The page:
I’m not sure if you need an account to read this comment someone left in response to one of mine from some time ago, but just in case, I’ll quote it here. It exhibits multiple layers of wrong-headedness including atheism is a religion, which includes deceptively stretching a definition and then doing a bait and switch like we’ve seen done with faith, Christian nation, and religion necessary for morality. I have to say, it gets old and I grow more tired and frustrated than angry anymore when I see these kinds of things, which is partly why I don’t post as frequently these days.
A religion is defined as “something one believes in and follows devotedly; a point or matter of ethics or conscience”. Technically speaking, this could apply to a diet , book club, or excercise program. I don’t see how Atheism is magically immune. That’s not to say that all Atheists are RELIGIOUS Atheists, just that the possibility exists.
I don’t see how ‘hitching your party to a religion’ is detrimental. Eighty percent of Americans claim some kind of religious belief. If a political party could get ahold of even a part of that majority, they’d be a force to be reckoned with.
You can’t divorce the government from religion completely; it’s impractical. Most of our morals and ethics can be traced back to religions. Why is murder wrong ? Because the Bible, Torah, Koran, and many other religious documents say so. To remove the religious context from our laws may mean anarchy. If murder and theft are only bad because religion says so, what happens when you take everything related to religion out of the equation? Murder and theft, of course, because it’s no longer wrong.
The founders wrote in the federalist papers that political parties should be outlawed, or at least highly discouraged. If every seperation they wanted went into law , the world would be a different place.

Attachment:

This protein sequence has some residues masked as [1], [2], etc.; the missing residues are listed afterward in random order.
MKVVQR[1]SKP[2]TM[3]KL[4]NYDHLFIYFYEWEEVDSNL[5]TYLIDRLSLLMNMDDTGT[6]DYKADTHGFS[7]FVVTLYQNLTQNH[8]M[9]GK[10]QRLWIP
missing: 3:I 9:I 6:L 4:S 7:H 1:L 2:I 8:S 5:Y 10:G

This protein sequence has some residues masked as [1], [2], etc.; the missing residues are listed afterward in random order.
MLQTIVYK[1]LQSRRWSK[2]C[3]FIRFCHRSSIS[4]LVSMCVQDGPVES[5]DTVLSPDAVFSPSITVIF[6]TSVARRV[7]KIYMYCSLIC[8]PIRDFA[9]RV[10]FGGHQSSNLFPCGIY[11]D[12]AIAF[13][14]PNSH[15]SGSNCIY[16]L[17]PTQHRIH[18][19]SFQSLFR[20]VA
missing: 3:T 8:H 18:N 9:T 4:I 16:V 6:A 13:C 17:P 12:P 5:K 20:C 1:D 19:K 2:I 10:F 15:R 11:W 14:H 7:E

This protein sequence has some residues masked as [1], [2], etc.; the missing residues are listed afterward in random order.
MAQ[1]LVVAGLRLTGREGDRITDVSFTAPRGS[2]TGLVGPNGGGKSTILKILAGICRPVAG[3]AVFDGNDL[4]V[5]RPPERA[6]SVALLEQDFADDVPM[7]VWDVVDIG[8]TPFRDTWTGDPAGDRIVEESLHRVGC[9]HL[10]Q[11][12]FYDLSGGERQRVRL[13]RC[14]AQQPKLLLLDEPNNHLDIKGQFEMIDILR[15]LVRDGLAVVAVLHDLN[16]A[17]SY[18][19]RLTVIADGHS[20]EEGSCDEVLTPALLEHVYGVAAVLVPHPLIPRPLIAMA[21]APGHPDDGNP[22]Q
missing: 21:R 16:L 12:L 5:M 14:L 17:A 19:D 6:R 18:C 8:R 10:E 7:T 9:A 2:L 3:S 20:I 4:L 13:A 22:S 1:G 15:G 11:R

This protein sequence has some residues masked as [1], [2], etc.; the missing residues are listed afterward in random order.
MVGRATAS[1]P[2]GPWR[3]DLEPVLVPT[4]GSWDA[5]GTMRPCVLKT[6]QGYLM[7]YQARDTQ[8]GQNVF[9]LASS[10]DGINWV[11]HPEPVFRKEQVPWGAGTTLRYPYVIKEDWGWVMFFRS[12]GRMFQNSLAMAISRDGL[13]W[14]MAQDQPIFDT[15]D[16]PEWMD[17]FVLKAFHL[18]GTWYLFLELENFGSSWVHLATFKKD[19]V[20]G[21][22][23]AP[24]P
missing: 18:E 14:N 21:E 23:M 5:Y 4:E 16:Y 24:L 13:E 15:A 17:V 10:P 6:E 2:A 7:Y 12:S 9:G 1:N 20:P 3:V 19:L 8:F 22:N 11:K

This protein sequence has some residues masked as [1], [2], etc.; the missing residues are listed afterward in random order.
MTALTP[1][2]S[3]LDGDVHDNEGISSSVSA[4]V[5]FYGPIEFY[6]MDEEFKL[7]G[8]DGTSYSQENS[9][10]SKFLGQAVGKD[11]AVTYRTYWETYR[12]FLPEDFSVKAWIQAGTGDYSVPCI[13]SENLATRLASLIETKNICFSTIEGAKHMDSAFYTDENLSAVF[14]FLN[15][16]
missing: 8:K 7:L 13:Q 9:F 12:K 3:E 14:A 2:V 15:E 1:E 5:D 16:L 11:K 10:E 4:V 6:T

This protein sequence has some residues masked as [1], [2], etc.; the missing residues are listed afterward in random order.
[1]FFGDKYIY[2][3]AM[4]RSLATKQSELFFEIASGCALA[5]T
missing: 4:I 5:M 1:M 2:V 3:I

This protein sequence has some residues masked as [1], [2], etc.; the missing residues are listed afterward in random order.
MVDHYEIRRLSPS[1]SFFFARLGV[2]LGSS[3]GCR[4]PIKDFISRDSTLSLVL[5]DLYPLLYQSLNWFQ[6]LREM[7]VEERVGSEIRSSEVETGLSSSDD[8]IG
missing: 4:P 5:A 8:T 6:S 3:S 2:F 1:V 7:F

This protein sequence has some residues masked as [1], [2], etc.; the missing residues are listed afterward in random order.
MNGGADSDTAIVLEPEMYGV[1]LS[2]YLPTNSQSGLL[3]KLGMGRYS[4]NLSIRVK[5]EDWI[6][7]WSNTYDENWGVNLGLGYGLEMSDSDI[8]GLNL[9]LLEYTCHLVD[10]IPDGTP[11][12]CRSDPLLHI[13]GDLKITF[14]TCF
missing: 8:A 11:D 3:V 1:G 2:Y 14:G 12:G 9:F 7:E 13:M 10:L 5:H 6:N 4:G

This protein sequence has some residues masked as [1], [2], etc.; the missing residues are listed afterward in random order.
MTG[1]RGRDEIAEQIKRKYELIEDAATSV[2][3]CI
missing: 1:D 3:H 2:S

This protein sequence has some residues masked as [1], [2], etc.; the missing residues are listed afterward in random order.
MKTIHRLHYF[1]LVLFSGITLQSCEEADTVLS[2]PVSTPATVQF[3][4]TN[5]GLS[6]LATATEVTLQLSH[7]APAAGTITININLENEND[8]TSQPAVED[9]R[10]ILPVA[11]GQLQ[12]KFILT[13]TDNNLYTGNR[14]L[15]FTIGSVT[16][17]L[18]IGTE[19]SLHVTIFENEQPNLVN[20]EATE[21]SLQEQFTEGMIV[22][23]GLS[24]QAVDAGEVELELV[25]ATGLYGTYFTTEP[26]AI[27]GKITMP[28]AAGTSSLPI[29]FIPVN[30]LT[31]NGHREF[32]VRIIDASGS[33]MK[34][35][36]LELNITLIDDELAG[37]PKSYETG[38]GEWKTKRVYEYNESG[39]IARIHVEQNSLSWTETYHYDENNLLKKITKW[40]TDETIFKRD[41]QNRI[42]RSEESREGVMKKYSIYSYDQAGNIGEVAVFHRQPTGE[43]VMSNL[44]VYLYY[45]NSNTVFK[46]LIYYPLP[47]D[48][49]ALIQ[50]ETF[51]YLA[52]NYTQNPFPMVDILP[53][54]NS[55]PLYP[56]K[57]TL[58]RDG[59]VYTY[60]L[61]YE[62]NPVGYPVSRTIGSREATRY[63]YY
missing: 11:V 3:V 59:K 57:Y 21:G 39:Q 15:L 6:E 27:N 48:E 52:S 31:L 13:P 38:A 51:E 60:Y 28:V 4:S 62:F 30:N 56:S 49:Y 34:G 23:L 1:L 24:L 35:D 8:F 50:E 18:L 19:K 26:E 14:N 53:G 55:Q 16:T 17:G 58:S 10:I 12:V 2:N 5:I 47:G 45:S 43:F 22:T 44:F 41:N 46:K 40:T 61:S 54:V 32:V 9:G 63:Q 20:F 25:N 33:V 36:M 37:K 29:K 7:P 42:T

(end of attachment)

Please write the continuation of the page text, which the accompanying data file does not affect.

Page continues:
Relating to the article, I’ve found that most ‘non-religious conservatives ‘ are actually Libertarians when they stop to compare their ideals. That’s what happened to me, anyway.- nyahplay
First, that broad definition of religion then makes most activities a religion which makes the word almost meaningless; however, the word isn’t meaningless, is it? The meaning people have for the word religion is most definitely one of a spiritual nature involving faith and almost exclusively, a deity. So what you’re essentially doing is a bait and switch, where you’re using one definition to label something a religion in order to then use the other definition. That’s at best an error on your part, at worst, an attempt at deception.
Second, even with your broad definition, atheism doesn’t necessarily apply. For most atheists, it’s not a belief, but rather a response to claim.
Believer: There’s a god!
Atheist: Really? Where’s your evidence?
Atheist: I see no reason to accept your claim.
If there’s anything to believe in, it’s the need for evidence to make a decision (ie – looking both ways before crossing the street) like whether or not to accept a claim (ie – Nigerian email scam). I suppose you could call requiring evidence something one could “follow devotedly”, but then that would be the religion, and atheism would be a result of that, so you’d be wrong again labeling atheism a religion.
In response to your claim that you can’t divorce the government from religion completely, our government is secular and was founded as such. There is not to be ANY mingling of religion and government. Our Founders realized the inherent tyranny in having such a marriage, as evidenced by the nations of the time, and the divisiveness of religion due to how passionately various believers hold to their differing beliefs which are often at irreconcilable odds with one another. There is no god in our Constitution, and where religion appears, there’s a no before it.
As for your claim about murder, one doesn’t need religion to understand that murder is wrong, but religion certainly has a way of making one believe it’s right. Also, the Sumerians had a code of laws in which murder was a capital crime. Virtually every culture had murder laws which didn’t involve deities, although the government might have invoked a deity as a way to legitimize its right to impose such laws. This is actually what nations such as England did at the time of our Revolution, and why Jefferson invoked a god in the Declaration, to undermine the King’s claim of having the right to tyrannize the colonies and all British subjects. Again, this is why no god appears in the Constitution, for there was no longer any need.